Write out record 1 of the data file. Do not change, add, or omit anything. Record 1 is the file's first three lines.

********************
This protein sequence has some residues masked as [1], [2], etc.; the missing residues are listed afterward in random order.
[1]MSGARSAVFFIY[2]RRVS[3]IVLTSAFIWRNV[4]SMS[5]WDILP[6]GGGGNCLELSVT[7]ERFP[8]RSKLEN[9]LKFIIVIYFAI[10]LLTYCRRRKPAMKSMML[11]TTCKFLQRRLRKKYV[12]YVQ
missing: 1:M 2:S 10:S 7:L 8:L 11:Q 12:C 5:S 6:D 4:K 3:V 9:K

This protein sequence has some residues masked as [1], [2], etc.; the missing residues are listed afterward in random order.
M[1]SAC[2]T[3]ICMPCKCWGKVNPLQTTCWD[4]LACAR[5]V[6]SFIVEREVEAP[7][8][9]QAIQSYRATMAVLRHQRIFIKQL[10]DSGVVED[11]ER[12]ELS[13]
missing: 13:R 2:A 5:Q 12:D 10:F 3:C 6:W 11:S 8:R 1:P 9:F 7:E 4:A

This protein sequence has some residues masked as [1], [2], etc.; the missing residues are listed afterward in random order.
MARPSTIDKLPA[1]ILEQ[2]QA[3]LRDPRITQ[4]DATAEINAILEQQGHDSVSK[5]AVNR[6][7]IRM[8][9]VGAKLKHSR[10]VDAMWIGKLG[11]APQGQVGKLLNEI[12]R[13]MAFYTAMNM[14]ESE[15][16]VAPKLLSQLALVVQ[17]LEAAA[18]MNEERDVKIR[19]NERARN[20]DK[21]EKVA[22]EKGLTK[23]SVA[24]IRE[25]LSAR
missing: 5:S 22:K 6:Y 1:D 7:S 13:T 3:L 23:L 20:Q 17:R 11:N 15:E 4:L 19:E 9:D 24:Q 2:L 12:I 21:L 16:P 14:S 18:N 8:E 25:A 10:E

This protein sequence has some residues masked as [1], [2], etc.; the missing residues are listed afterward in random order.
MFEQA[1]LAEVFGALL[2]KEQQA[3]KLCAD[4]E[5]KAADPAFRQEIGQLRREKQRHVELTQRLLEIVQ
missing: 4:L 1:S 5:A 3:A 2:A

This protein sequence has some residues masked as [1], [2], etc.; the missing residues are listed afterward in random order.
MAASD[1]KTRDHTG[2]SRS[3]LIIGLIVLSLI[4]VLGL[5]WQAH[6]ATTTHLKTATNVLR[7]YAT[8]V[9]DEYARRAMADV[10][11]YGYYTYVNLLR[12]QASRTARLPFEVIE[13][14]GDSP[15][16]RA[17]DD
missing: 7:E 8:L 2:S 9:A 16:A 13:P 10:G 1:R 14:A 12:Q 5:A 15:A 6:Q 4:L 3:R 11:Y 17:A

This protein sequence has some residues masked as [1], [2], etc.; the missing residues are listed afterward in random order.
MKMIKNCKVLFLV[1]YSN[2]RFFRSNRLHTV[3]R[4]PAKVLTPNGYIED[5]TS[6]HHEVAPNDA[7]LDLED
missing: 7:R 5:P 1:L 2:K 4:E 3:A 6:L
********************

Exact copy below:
This protein sequence has some residues masked as [1], [2], etc.; the missing residues are listed afterward in random order.
[1]MSGARSAVFFIY[2]RRVS[3]IVLTSAFIWRNV[4]SMS[5]WDILP[6]GGGGNCLELSVT[7]ERFP[8]RSKLEN[9]LKFIIVIYFAI[10]LLTYCRRRKPAMKSMML[11]TTCKFLQRRLRKKYV[12]YVQ
missing: 1:M 2:S 10:S 7:L 8:L 11:Q 12:C 5:S 6:D 4:K 3:V 9:K